Tjæreborg Enge, 10 kilometres south of Esbjerg, is going to set the framework for some of the most advanced wind turbine experiments ever seen. A blade from one of the wind turbines in Tjæreborg Enge is removed and replaced with a test blade that has advanced measuring equipment. The measurements on the new test blade begin in May and aim at making the wind turbines of the future more efficient and quiet.
The experiments are going to provide an accurate picture of how the wind acts around a cross-section of a wind turbine blade. These air currents can be calculated and the calculations can be used for designing new blade profiles. Unfortunately the calculation models are not quite accurate, so a piece of the newly designed blade will have to be tested inside a wind tunnel. But these measurements are not entirely accurate either. For in the wind tunnel the blade is standing still during the measurements, while the blade rotates in real life, just as the atmospheric wind is different than the flow inside a wind tunnel. Moreover, the blade is elastic and therefore it moves. All these uncertainties will become significantly smaller because of the new experiments.
LM Glasfiber has produced the blade
The advanced test blade has been produced by LM Glasfiber. Seen from outside it looks like the blades that are already attached to the wind turbine. However, it carries measuring devices. More than 300 measurement points will be read 30 to 100 times per second and some of them up to 50,000 times per second. The only visible thing on the blade is 4 small pipes, pointing out from the front edge of the blade. They measure the wind which hits the blade on the place where the blade has a number of small holes (1 mm in diameter) making it possible to measure the pressure distribution on the blade.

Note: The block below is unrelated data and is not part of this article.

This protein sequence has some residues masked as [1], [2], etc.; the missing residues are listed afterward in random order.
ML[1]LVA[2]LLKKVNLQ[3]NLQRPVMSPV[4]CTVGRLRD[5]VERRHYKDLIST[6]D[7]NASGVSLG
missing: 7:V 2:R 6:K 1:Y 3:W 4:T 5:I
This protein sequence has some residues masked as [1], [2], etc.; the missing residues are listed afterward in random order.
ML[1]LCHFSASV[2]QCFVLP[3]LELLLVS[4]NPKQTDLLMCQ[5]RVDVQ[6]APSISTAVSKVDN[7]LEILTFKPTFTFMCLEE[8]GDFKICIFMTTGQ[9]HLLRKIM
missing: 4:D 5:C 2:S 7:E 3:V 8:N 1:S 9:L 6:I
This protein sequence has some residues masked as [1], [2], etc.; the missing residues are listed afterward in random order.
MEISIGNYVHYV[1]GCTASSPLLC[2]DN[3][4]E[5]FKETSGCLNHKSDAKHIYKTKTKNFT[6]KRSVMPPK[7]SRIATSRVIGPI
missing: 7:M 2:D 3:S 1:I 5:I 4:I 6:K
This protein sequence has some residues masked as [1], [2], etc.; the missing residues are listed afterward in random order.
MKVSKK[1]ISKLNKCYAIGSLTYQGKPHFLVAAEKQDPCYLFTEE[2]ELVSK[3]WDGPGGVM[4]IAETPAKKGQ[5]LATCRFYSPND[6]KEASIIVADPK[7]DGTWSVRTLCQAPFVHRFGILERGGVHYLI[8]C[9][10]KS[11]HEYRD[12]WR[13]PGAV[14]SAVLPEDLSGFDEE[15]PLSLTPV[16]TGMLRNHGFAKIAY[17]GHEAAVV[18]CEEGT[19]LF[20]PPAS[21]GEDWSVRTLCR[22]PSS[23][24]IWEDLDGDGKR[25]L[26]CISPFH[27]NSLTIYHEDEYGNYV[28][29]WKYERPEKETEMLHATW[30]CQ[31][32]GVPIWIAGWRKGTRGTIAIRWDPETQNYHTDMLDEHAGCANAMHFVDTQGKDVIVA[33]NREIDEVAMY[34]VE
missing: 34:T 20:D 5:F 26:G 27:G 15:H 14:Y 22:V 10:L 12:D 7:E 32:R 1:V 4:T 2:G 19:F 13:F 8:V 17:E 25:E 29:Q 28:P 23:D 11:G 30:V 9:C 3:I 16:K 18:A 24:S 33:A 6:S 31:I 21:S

The measurements will take 3-4 months starting in May 2009, after the test blade has been attached to the wind turbine. The measurements will be made in series lasting 3-4 days. When there are no ongoing measurements on the turbine, it will stand still or rotate quite slowly in order to protect the instruments. There will be no measurements during rainy or humid weather, as it may cause damage to the instruments.
In periods noise measurements are carried out on the wind turbine, as the test programme also includes basic conditions concerning noise from wind turbines.
Finally, a few times laser beams will be used to measure the wind conditions. The laser system is a so-called LIDAR instrument, which is able to measure the wind speed at a point far from the instrument by means of a thin laser beam. This means that when placed on the ground the instrument can make measurements high above where the blades are rotating. A LIDAR throws a beam into the air and is not of any danger to humans or animals in the area.
Cooperation among Vestas, Siemens, LM, DONG Energy and Risø DTU
The research project ”Experimental rotor- and profile aerodynamics on MW wind turbines” is supported by the Danish energy research programme EFP-2007. The major Danish industries within wind energy take part in this project and support it financially. Participants in the project are Risø DTU, Vestas, Siemens, LM and DONG Energy.
Project manager: Research specialist Helge Aagaard Madsen, Risø DTU, tel. 4677 5047, firstname.lastname@example.org
Senior scientist Christian Bak, Risø DTU, tel. 4677 5091, email@example.com